This article was originally published on July 12, 2019 on ConsensusDocs. It is reprinted here with permission.
Bribery and corruption have long plagued the construction industry, particularly in the developing world and emerging markets. Large contracts often trickle down through layers of subcontractors, presenting opportunities for corruption at each level. The risk is enhanced in certain foreign jurisdictions, where large corporations may be wholly or partially state-owned enterprises and public officials may expect payment in exchange for state-issued licenses or government contracts.
Recent enforcement trends indicate that both the U.S. Department of Justice (DOJ) and the Securities and Exchange Commission (SEC) are increasingly targeting the construction industry for anti-bribery and corruption actions under the Foreign Corrupt Practices Act (FCPA). Several former DOJ officials also recently commented that the construction industry has become a focus of anti-corruption enforcement efforts.
The FCPA is a formidable tool for regulators, making it unlawful to influence a foreign government official with any type of payment or personal reward. While certain safe harbors apply — including de minimis payments made to expedite routine governmental action or the payment being lawful in the foreign jurisdiction — these exceptions are construed narrowly and can be difficult to apply in practice.
The FCPA also contains a separate provision requiring adequate internal accounting controls and maintenance of internal books and records that accurately and transparently reflect all payments. These provisions can give rise to FCPA liability, even if regulators do not establish an illegal payment was made, as the mere act of failing to implement appropriate accounting controls violates the FCPA.
While primarily designed to apply to U.S. companies or persons, FCPA jurisdiction extends to all companies controlled by a U.S. parent corporation or registered to conduct business in the United States. Even a wholly foreign corporation can come within the ambit of the FCPA if the payments at issue were made within the United States, including through electronic use of the U.S. banking system.
Several notable recent enforcement actions illustrate the trend:
Vantage Drilling: In November 2018, the SEC announced that Houston-based offshore drilling company Vantage Drilling International (Vantage) agreed to settle charges that its predecessor in interest, Vantage Drilling Company (VDC), failed to implement appropriate internal accounting controls after its former outside director and largest shareholder was convicted of bribery in Brazil as part of a wide-sweeping anti-corruption investigation known as “Operation Car Wash.”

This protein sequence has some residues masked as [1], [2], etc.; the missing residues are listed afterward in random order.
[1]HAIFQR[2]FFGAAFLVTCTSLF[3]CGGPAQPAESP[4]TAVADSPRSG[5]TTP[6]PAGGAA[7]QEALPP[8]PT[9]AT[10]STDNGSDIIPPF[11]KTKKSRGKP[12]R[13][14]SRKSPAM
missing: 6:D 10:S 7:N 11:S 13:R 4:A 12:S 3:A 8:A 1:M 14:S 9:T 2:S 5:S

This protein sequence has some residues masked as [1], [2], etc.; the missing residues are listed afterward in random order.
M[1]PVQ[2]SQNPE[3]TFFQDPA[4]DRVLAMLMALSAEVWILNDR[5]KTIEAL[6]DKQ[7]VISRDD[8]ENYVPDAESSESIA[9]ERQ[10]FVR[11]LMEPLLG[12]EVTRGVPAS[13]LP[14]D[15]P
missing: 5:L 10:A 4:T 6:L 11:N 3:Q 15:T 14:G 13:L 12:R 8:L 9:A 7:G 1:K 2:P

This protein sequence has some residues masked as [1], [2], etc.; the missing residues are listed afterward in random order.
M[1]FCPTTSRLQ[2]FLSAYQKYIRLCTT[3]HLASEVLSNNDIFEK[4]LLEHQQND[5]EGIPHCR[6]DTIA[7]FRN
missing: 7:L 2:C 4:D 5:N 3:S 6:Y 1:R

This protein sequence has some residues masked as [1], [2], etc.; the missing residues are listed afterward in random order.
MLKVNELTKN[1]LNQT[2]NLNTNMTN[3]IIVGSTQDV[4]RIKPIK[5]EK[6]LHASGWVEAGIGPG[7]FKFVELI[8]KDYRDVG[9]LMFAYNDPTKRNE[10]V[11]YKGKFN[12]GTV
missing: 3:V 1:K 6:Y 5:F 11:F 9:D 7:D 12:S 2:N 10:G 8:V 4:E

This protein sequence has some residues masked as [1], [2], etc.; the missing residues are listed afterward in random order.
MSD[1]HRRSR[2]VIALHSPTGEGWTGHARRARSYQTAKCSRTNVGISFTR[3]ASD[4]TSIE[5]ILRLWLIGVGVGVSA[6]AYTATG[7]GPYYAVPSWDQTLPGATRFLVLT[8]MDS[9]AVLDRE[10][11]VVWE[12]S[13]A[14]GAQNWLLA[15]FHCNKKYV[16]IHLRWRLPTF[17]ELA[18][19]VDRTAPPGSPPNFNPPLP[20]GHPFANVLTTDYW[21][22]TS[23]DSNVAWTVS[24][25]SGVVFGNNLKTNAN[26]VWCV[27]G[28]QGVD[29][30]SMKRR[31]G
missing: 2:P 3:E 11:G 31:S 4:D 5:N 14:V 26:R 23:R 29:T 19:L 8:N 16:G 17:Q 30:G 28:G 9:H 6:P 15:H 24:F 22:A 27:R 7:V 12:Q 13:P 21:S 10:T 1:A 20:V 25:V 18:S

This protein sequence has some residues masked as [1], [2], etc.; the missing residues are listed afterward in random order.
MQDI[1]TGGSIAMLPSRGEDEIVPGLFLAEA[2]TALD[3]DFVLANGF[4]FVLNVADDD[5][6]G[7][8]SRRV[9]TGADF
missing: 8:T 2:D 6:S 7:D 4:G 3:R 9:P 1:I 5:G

According to the cease-and-desist order, in early 2007, VDC retained a third-party marketing agent to assist in responding to a request for proposal from Brazilian state-owned petroleum conglomerate Petroleo Brasileiro S.A. Petrobras seeking drilling operators capable of delivering a new ultra-deepwater drilling vessel. During the bidding process, VDC’s outside director coordinated with the marketing agent to arrange bribes exceeding $31 million to both Petrobras executives and Brazilian politicians in exchange for an eight-year drilling services contract valued at $1.8 billion.
The SEC found that VDC violated the FCPA’s internal accounting controls provision by failing to devise any meaningful accounting controls around its former director and/or conduct adequate due diligence on the marketing agent who coordinated the corrupt payments. Notably, the SEC found that VDC’s controls were “insufficient in relation to the heightened risk of conducting business in the oil and gas industry in Brazil,” suggesting that anti-corruption compliance efforts must be tailored to individual jurisdictions rather than merely meeting a global threshold of sufficiency.
Without admitting or denying the allegations, Vantage consented to a cease-and-desist order and a disgorgement payment of $5 million. The SEC declined to impose broader penalties in light of Vantage’s perilous financial condition, significant cooperation throughout the investigation, and voluntarily remedial efforts, including reconstituting its board of directors; replacing its core management team, including the chief executive officer, chief financial officer, chief compliance officer and general counsel; and undertaking a comprehensive review of its anti-corruption policies and procedures.
Eletrobras: In December 2018, the SEC announced the settlement of charges against Brazilian state-owned utility company Centrais Elétricas Brasileiras S.A. (Eletrobras) for a similar scheme violating the books and records and internal accounting controls provisions of the FCPA. According to the SEC, former officers at Eletrobras’s nuclear power generation subsidiary engaged in a bid-rigging and bribery scheme with private Brazilian contractors in connection with the construction of a nuclear power plant. The Eletrobras officers allegedly agreed to inflated construction costs in exchange for kickbacks from the contractors totaling approximately $9 million.